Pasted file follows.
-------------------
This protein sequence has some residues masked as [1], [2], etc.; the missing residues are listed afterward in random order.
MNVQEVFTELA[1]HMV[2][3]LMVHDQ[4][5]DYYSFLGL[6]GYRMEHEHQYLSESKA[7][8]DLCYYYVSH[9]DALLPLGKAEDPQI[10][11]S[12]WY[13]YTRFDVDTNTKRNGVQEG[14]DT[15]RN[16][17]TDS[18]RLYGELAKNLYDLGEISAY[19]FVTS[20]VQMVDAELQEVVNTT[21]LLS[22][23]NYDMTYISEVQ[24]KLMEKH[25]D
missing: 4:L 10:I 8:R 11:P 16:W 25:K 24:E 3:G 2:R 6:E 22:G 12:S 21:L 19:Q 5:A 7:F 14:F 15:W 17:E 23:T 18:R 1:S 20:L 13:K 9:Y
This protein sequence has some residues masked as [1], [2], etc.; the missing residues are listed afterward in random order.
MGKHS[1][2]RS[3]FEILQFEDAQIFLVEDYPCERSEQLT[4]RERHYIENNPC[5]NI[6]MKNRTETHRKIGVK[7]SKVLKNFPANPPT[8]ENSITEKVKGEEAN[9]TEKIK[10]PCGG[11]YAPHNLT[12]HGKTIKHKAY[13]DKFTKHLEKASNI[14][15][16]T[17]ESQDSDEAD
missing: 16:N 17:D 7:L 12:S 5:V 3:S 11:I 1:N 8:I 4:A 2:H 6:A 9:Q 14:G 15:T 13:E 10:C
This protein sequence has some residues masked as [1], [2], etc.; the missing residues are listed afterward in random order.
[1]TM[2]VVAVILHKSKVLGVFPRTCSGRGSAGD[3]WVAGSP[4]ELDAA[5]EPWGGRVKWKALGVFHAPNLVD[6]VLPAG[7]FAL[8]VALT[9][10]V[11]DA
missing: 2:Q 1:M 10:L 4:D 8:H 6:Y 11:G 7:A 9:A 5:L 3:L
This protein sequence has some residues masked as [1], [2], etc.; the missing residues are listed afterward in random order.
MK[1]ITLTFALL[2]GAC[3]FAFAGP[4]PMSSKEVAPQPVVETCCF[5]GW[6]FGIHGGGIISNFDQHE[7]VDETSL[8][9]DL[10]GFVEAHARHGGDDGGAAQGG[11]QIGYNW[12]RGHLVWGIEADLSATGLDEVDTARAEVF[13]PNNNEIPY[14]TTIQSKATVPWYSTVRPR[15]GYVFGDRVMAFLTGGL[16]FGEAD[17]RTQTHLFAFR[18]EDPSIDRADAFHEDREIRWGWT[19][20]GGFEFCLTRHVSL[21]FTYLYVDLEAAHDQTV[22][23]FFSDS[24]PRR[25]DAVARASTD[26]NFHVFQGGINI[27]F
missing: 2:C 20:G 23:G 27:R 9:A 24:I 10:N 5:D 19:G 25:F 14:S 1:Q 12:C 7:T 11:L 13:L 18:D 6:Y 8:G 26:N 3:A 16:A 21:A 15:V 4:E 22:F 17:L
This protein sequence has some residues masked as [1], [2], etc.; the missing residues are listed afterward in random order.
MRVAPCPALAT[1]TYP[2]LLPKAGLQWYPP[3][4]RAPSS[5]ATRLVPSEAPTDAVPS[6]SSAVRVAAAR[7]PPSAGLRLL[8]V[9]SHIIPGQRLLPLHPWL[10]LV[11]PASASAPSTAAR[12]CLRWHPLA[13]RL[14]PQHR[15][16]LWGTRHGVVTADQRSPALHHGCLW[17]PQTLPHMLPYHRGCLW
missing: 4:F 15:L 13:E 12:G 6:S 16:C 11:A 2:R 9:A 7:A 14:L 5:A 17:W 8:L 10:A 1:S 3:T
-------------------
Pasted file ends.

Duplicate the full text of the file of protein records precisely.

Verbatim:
This protein sequence has some residues masked as [1], [2], etc.; the missing residues are listed afterward in random order.
MNVQEVFTELA[1]HMV[2][3]LMVHDQ[4][5]DYYSFLGL[6]GYRMEHEHQYLSESKA[7][8]DLCYYYVSH[9]DALLPLGKAEDPQI[10][11]S[12]WY[13]YTRFDVDTNTKRNGVQEG[14]DT[15]RN[16][17]TDS[18]RLYGELAKNLYDLGEISAY[19]FVTS[20]VQMVDAELQEVVNTT[21]LLS[22][23]NYDMTYISEVQ[24]KLMEKH[25]D
missing: 4:L 10:I 8:R 11:P 16:W 25:K 24:E 3:G 2:R 6:E 22:G 12:S 21:L 19:Q 5:A 7:F 14:F 15:W 17:E 23:T 18:R 1:S 20:L 13:K 9:Y
This protein sequence has some residues masked as [1], [2], etc.; the missing residues are listed afterward in random order.
MGKHS[1][2]RS[3]FEILQFEDAQIFLVEDYPCERSEQLT[4]RERHYIENNPC[5]NI[6]MKNRTETHRKIGVK[7]SKVLKNFPANPPT[8]ENSITEKVKGEEAN[9]TEKIK[10]PCGG[11]YAPHNLT[12]HGKTIKHKAY[13]DKFTKHLEKASNI[14][15][16]T[17]ESQDSDEAD
missing: 16:N 17:D 7:L 12:S 5:V 3:S 11:I 1:N 8:I 4:A 2:H 6:A 9:Q 14:G 15:T 13:E 10:C
This protein sequence has some residues masked as [1], [2], etc.; the missing residues are listed afterward in random order.
[1]TM[2]VVAVILHKSKVLGVFPRTCSGRGSAGD[3]WVAGSP[4]ELDAA[5]EPWGGRVKWKALGVFHAPNLVD[6]VLPAG[7]FAL[8]VALT[9][10]V[11]DA
missing: 2:Q 1:M 10:L 4:D 8:H 6:Y 11:G 7:A 9:A 5:L 3:L
This protein sequence has some residues masked as [1], [2], etc.; the missing residues are listed afterward in random order.
MK[1]ITLTFALL[2]GAC[3]FAFAGP[4]PMSSKEVAPQPVVETCCF[5]GW[6]FGIHGGGIISNFDQHE[7]VDETSL[8][9]DL[10]GFVEAHARHGGDDGGAAQGG[11]QIGYNW[12]RGHLVWGIEADLSATGLDEVDTARAEVF[13]PNNNEIPY[14]TTIQSKATVPWYSTVRPR[15]GYVFGDRVMAFLTGGL[16]FGEAD[17]RTQTHLFAFR[18]EDPSIDRADAFHEDREIRWGWT[19][20]GGFEFCLTRHVSL[21]FTYLYVDLEAAHDQTV[22][23]FFSDS[24]PRR[25]DAVARASTD[26]NFHVFQGGINI[27]F
missing: 2:C 20:G 23:G 27:R 9:A 24:I 10:N 5:D 19:G 25:F 14:S 1:Q 12:C 7:T 11:L 13:L 18:D 6:Y 8:G 26:N 3:A 16:A 21:A 15:V 4:E 22:F 17:L
This protein sequence has some residues masked as [1], [2], etc.; the missing residues are listed afterward in random order.
MRVAPCPALAT[1]TYP[2]LLPKAGLQWYPP[3][4]RAPSS[5]ATRLVPSEAPTDAVPS[6]SSAVRVAAAR[7]PPSAGLRLL[8]V[9]SHIIPGQRLLPLHPWL[10]LV[11]PASASAPSTAAR[12]CLRWHPLA[13]RL[14]PQHR[15][16]LWGTRHGVVTADQRSPALHHGCLW[17]PQTLPHMLPYHRGCLW
missing: 4:F 15:L 13:E 12:G 6:S 16:C 11:A 2:R 9:A 7:A 14:L 5:A 17:W 8:L 10:A 1:S 3:T